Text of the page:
1. I hope you see this comment. I’m wondering how well the painted canvas has held up? I want to make this for my preschool class and hope that it’ll last a long time.


    1. It has actually held up pretty well! There’s one little spot that didn’t quite erase but I don’t think I cured it well before using it. Everywhere else has erased beautifully! My advice would be to use a primer first, tinted as dark as you can and do at least 3 coats of chalkboard paint. Also I’d maybe chalk the whole thing twice before you use it which is what I should have done. Chalk it and smear it around to get in all the crevices since it won’t be an entirely smooth surface. I also use chalk markers for a more durable and long lasting application. Good luck!


      1. You will use less chalkboard paint if you prime! I just found the canvas to be “thirsty” so I’m glad it soaked up the primer first and not my good paint. Plus you’ll save money that way because primer costs way less than the chalkboard paint in my opinion.


  2. Oh my gosh!! Now I need chalk marker recommendations! It seems very hard to find some that actually erase. What do you use and how do you clean your canvas?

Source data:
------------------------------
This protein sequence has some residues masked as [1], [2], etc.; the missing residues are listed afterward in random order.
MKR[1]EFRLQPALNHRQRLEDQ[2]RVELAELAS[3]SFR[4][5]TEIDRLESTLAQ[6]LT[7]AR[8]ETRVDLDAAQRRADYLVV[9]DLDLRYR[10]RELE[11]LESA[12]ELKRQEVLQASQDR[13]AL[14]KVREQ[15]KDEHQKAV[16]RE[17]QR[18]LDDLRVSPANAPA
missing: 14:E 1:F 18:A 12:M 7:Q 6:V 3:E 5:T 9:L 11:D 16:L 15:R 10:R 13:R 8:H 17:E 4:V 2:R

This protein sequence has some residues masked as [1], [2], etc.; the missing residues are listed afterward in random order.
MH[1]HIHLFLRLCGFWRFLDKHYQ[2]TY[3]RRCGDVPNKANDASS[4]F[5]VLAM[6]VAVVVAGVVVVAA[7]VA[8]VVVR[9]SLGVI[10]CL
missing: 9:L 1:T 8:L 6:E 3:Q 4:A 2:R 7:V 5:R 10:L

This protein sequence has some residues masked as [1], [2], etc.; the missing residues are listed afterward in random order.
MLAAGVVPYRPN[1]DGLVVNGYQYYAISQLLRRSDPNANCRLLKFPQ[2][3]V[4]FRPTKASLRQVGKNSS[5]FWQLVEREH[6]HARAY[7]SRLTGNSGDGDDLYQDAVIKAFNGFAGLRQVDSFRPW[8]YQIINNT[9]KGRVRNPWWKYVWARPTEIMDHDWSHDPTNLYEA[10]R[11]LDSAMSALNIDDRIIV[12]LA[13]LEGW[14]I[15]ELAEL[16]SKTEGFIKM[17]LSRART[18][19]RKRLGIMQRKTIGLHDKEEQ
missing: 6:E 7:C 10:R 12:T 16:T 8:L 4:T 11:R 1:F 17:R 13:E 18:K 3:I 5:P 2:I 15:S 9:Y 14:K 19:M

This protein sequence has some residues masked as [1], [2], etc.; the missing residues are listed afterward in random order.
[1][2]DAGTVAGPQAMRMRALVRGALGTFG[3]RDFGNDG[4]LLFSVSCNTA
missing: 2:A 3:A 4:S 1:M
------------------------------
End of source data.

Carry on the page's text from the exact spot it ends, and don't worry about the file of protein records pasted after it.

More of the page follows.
3. How is it holding up?? Thinking about creating this for my public library. Can it be rolled up / transported smoothly?
    It’s really lovely thanks for sharing


    1. It’s held up remarkably well! We’ve used it for Halloween, Christmas and a few cocktail parties over the last 2 years as a plain backdrop or with illustrations/words on it. The chalk marker holds its own because it dries almost like paint however it takes a bit of scrubbing to clean it up like new. It’s pretty durable though and I haven’t experienced any cracking or transferring yet from being rolled up! I’m really happy with how it’s held up!


  4. Do you think I could use normal paint for the dark background and white graphic on top if I want to keep a design fix and not be able to erase it?